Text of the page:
Alice-Agnes Gabriel, a ChEESE partner from the Department of Earth and Environmental Sciences Geophysics at Ludwig-Maximilians-University of Munich (LMU), won the 2020 PRACE Ada Lovelace Award for HPC for her contributions to and impact on HPC in Europe.
Our latest news
Mauricio Hanzich and Claudia Rosas presented a webinar that focused on the work of ChEESE in integrating HPC and data across Solid Earth related disciplines in Europe and how POP conducts performance assessments on all the codes that ChEESE uses.
Mitiga Solutions is a Barcelona Supercomputing Center spinoff that uses ChEESE pilot demonstrators and codes to predict and mitigate the impact of natural hazards to air traffic management.
ChEESE researchers recently participated in the CINECA GPU Hackathon which took place in CINECA Rome.
Through the optimization work of BULL/ATOS, SPECFEM3D can now take advantage of modern x86 SIMD (Single Instruction Multiple data) instructions sets such as AVX2 or AVX512. These optimizations allow higher processing rates by allowing each core to handle multiple computations simultaneously. This has already allowed the code to obtain a speedup of 2x on one of CHEESE test cases on ATOS’ BullSequana machine equipped with Intel processor Skylake 6148, thus enabling a faster execution of the Pilot Demonstrators.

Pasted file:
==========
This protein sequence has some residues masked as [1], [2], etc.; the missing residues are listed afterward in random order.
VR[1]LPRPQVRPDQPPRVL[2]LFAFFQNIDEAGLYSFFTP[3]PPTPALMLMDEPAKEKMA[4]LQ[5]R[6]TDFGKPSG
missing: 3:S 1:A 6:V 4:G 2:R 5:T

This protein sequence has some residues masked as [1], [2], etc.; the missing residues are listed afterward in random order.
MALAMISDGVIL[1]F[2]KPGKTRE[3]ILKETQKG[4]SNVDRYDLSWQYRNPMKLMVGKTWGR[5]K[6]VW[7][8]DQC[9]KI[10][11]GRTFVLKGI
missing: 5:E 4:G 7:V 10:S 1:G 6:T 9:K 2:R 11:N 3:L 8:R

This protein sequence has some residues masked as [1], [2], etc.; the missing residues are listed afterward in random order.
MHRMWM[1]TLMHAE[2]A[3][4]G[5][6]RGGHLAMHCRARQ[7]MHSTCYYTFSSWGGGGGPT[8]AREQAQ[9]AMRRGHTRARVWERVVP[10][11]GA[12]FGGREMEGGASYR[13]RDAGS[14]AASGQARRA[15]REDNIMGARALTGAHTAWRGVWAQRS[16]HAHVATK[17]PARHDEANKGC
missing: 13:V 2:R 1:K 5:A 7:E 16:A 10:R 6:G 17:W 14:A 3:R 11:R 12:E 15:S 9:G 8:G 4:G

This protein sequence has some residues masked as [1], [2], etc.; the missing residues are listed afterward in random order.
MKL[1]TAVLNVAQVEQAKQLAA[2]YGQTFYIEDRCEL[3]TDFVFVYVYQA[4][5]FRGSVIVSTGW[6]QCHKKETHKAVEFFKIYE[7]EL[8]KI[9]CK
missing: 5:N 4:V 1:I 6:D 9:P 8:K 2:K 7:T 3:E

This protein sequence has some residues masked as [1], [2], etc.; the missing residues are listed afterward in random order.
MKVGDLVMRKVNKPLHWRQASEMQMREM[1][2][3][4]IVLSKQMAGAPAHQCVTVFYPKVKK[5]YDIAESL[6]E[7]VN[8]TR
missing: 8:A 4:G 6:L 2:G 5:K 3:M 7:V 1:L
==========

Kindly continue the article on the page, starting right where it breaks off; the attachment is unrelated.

ChEESE partners recently came together at INGV in Rome, Italy for a Project Supervisory Board (PSB) meeting on September 18, 2019 followed by an inter-work package technical face-to-face meeting to discuss technical work package updates on September 19-20, 2019.
How to build a society resilient to natural catastrophes: ChEESE team defines HPC service prototypes
In cases of a natural catastrophes, efficient computational algorithms and the most powerful computer in Europe might be required to help manage these emergencies, in the shortest possible time.
Tsunamis are long water waves caused by other large natural hazards such as earthquakes, landslides, and volcanoes. They present a threat to near-coastal populations and infrastructure. In ChEESE, new ways of quantifying tsunami hazard will be developed. The main aim is to utilize large High Performance Computing resources to map the tsunami inundation hazard at very high resolution while, at the same time, estimating the large uncertainty associated with tsunamis.
ChEESE partners from the Barcelona Performance Computing Center (BSC) are in charge of Task 3.2, which proposes to explore parallel mesh partitioning strategies to enable dynamic load balance of the different simulation codes.
ChEESE researchers came out in full force at the 27th International Union of Geodesy and Geophysics (IUGG) General Assembly, held in Montreal, Canada on July 8-18, 2019.
The IUGG General Assembly is one of the biggest international events for those in the fields of Earth sciences and geosciences. It is held every four years, during which there are over 4,000 attendees.
The ChEESE methodology: code audit towards exascale performance portability of ten European flagship applications in Solid Earth.
By Mauricio Hanzich and Piero Lanucara